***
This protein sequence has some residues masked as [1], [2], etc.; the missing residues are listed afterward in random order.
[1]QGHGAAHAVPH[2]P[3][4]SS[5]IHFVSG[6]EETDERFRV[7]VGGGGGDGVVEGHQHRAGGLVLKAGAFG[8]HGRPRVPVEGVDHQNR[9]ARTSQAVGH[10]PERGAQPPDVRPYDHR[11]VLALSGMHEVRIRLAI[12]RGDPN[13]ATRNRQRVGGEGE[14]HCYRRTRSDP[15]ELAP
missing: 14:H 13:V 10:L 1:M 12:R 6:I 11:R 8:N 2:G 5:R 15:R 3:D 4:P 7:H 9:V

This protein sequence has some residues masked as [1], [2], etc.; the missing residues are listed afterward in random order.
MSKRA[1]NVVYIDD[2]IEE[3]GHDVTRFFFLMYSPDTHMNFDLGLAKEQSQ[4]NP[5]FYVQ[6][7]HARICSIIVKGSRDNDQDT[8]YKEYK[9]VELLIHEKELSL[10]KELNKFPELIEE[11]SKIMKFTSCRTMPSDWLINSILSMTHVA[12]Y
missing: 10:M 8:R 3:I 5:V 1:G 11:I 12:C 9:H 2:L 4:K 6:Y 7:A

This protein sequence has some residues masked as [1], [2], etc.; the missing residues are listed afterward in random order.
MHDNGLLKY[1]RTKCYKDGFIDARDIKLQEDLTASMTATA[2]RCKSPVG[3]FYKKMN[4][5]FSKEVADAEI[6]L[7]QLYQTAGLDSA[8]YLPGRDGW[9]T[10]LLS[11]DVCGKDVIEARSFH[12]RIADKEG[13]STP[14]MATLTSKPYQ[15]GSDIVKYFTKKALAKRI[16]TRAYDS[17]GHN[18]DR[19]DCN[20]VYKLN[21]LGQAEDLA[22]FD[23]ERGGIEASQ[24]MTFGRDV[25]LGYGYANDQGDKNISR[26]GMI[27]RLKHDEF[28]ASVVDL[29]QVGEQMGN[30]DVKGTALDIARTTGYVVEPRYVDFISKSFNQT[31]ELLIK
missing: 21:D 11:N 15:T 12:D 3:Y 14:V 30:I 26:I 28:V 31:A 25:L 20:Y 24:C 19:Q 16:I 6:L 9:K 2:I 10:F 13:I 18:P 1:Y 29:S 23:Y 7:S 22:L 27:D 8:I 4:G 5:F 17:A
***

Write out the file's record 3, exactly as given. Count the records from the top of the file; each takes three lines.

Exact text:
This protein sequence has some residues masked as [1], [2], etc.; the missing residues are listed afterward in random order.
MHDNGLLKY[1]RTKCYKDGFIDARDIKLQEDLTASMTATA[2]RCKSPVG[3]FYKKMN[4][5]FSKEVADAEI[6]L[7]QLYQTAGLDSA[8]YLPGRDGW[9]T[10]LLS[11]DVCGKDVIEARSFH[12]RIADKEG[13]STP[14]MATLTSKPYQ[15]GSDIVKYFTKKALAKRI[16]TRAYDS[17]GHN[18]DR[19]DCN[20]VYKLN[21]LGQAEDLA[22]FD[23]ERGGIEASQ[24]MTFGRDV[25]LGYGYANDQGDKNISR[26]GMI[27]RLKHDEF[28]ASVVDL[29]QVGEQMGN[30]DVKGTALDIARTTGYVVEPRYVDFISKSFNQT[31]ELLIK
missing: 21:D 11:N 15:T 12:D 3:Y 14:V 30:I 26:I 28:V 31:A 25:L 20:Y 24:C 19:Q 16:I 6:L 9:K 2:I 10:F 13:I 18:P 1:Y 29:S 23:Y 7:S 22:L 27:D 8:I 4:G 5:F 17:A